CONSTANTINE, Mich.—Some gun owners in St. Joseph County are all fired up after learning that one council member has asked for a discussion on the subject of proliferation of assault weapons and a possible ban on them in their village. The topic is on the council agenda on January 18th, but people showed up Monday night at the council meeting to make their opinions known during public comment.
About a dozen people showed up to speak. A lot of them had more questions about why this is coming up in their small village, which has minimal assault weapon issues. Gun owners were angered that their 2nd amendment rights are being taken away. However, the council was unable to answer any of their questions, or discuss their opinions. The president of the council – Patricia Weiss -who brought the topic up in mid-December is on vacation, leaving the rest of the council unsure about the details of her agenda.
Constantine, Michigan is a small village: only 1.77 square miles in size and home to about 2,000 people. However, it’s getting a lot of big talk after their council president brought up the controversial topic in mid-December hoping to make a bold statement to Michigan’s lawmakers.
“The village president, who isn’t here tonight because she is on vacation, and won’t be here until the next meeting; she asked that I distribute some literature to the council about the proliferation of assault weapons,” said Marc Honeysett, the city manager and police chief of Constantine.
Now many neighbors – as well as other council members – said they don’t know why a small village like Constantine is taking on such a large topic.
“She [the council president] asked that they read it and be prepared to discuss it including and up to imposing a ban on assault weapons in the village,” said Honeysett.
People are catching wind of the council president’s big idea, and made sure to voice their opinions in public comment at the council meeting Monday night.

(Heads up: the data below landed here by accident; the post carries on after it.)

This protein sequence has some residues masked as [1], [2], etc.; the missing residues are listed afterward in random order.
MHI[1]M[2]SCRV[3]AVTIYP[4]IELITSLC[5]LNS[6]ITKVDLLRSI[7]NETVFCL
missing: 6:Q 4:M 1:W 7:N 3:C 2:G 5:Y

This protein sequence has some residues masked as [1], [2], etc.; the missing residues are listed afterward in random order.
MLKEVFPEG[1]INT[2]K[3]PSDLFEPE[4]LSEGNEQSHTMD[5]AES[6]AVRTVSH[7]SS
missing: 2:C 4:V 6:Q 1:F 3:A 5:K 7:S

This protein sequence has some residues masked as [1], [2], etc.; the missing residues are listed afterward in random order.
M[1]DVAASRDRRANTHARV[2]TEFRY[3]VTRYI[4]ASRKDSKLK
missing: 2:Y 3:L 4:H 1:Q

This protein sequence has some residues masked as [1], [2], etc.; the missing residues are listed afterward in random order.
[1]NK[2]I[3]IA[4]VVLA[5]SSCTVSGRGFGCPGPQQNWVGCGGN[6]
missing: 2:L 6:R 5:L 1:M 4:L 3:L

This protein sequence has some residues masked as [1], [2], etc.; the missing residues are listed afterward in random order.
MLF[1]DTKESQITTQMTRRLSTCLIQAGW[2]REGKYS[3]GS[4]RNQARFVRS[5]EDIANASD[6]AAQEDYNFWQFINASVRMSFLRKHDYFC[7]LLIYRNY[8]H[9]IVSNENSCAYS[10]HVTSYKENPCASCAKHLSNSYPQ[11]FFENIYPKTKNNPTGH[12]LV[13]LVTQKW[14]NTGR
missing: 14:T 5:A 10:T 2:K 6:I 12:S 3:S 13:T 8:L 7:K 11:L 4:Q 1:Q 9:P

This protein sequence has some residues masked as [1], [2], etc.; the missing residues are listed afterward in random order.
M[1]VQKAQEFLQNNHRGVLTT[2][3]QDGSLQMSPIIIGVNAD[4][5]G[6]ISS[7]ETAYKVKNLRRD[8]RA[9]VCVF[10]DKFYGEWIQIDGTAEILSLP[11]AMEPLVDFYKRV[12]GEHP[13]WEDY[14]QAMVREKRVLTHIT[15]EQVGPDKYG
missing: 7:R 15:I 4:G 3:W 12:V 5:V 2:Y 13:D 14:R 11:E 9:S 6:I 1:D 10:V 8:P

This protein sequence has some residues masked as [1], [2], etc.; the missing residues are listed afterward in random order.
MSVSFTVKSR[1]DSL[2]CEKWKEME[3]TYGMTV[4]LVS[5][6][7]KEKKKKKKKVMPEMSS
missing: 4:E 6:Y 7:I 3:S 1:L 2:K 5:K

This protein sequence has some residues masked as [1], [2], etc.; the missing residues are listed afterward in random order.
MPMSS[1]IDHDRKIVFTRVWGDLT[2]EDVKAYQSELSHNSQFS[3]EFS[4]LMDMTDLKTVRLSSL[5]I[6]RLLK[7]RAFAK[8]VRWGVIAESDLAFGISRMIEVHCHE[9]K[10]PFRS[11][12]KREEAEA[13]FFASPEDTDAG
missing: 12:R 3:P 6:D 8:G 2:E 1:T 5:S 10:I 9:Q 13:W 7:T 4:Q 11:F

Mass shootings have become a nearly daily occurrence for Americans in 2015: according to the Washington Post, there were nearly 300 incidents where four or more people were hurt or killed in gunfire. Keith Ott, Constantine resident and a gun owner, reads these numbers as a reason to be armed.
“I think it’s very important that this is a sign of the times. It’s on the news; people need to be aware of their surroundings, protect themselves, educate themselves, and practice and shoot and shoot more often,” Ott said. “You never know when you will need to protect your family or yourself.”
One important aspect of the upcoming discussion will be on what exactly qualifies as an assault weapon; a question that isn’t easy to answer, according to Constantine police chief Honeysett.
“There actually is not [a] single answer and it depends where you go to find that answer. Some people think it’s an automatic weapon and that’s not the case,” Honeysett said.
This discussion is hot off the heels after President Obama announced that he plans to make an executive order that would require background checks for guns purchased from dealers online and at gun shows.
“I think this ban will be, well, I don’t think it will ever happen, but I am here to make sure people know it is an infringement on our constitutional right to defend your family and yourself,” Keith Ott said.
The discussion is expected to continue January 18th upon Weiss’ return from vacation. Meetings are open to those who live in and outside of the village who wish to voice their opinions.